Most of us teach about bodies of water and landforms. This anchor chart unfortunately does not have a link back to the creator, but The Applicious Teacher found it years ago and has featured it, also! I love that they were able to squeeze all of that information onto one chart so the students can compare them!
We also all cover timelines. This, my friends, is what I was talking about when I said it doesn’t have to be fancy. I used pictures printed from online and a piece of butcher paper from the workroom. As I talked about his life and accomplishments, we built this timeline using pictures and phrases.
Community workers are familiar to most of our students before we even teach them. I really like that when So I Was Thinking… created this chart she used the space at the top to explain what a community is, then community helpers below. The pictures, again, nothing fancy and the descriptions there are great to be recorded as students learn.
Citizenship is something we generally covered at the beginning of the year and then revisited it throughout the year. We used this chart to brainstorm qualities of super citizens. No fancy illustrations here! (See how my guy’s face is lopsided?) Read more about that lesson here.
Here is another landforms anchor chart, except it tells what landforms are. Chalk Talk didn’t even write it all. She typed it, printed it in black and white, and boom–done! It’s very informative!
Media is a topic that was new to our standards a few years ago. It was a little tough to explain to my students, but this anchor chart helped them out! I also wrote a little song to help them remember! Read more about it here.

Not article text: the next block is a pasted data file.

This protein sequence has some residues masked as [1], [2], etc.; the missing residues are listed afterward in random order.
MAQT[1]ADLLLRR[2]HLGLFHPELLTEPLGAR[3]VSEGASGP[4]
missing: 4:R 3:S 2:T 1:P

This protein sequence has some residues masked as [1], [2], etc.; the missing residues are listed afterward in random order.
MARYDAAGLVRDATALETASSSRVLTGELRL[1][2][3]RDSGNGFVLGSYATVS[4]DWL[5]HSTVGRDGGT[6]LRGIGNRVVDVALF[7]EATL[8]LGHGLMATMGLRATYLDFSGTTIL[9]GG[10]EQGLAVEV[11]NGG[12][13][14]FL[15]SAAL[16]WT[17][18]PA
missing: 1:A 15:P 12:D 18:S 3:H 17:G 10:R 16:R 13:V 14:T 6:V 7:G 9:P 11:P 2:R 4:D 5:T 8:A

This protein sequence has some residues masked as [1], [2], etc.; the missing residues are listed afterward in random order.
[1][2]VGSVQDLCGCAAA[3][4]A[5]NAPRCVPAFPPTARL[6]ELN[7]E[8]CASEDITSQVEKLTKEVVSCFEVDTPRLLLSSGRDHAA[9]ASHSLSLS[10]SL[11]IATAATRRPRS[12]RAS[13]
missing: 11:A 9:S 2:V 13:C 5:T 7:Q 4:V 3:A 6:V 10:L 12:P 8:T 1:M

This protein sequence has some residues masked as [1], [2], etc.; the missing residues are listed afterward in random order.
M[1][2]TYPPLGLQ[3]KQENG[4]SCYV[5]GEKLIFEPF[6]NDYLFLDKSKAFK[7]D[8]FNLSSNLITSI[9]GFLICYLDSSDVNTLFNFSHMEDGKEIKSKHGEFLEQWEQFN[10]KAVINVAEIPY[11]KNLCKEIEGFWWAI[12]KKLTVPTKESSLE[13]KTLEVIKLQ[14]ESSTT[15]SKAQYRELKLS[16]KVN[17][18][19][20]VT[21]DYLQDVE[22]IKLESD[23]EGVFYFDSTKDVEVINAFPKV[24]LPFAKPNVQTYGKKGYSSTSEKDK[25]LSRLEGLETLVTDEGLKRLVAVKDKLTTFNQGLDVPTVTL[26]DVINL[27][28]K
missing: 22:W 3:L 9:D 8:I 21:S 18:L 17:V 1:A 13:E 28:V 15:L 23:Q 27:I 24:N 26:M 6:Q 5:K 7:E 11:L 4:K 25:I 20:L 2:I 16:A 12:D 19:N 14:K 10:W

Needs and Wants is another common topic. Most of the time I tried to revisit it around Christmas because it was so fitting, but sometimes our curriculum needed it to be earlier. We got creative and talked about a trip to the moon in this lesson here. Again, not an award winning social studies anchor chart, but we brainstormed, made a list together, and the students had a great time! Most importantly, they remembered the lesson!
This transportation chart is another one that places vocabulary at the top. I just love this idea! I’m not sure why I never thought of it. The author is unknown.
Finally, this Abraham Lincoln social studies anchor chart, by A Day in First Grade, is very eye catching! Not super fancy, but it gets the job done! With Presidents’ Day around the corner, I thought it was a must make for sure!
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Original article and pictures take http://www.mrsrichardsonsclass.com/9-must-make-anchor-charts-for-social-studies/ site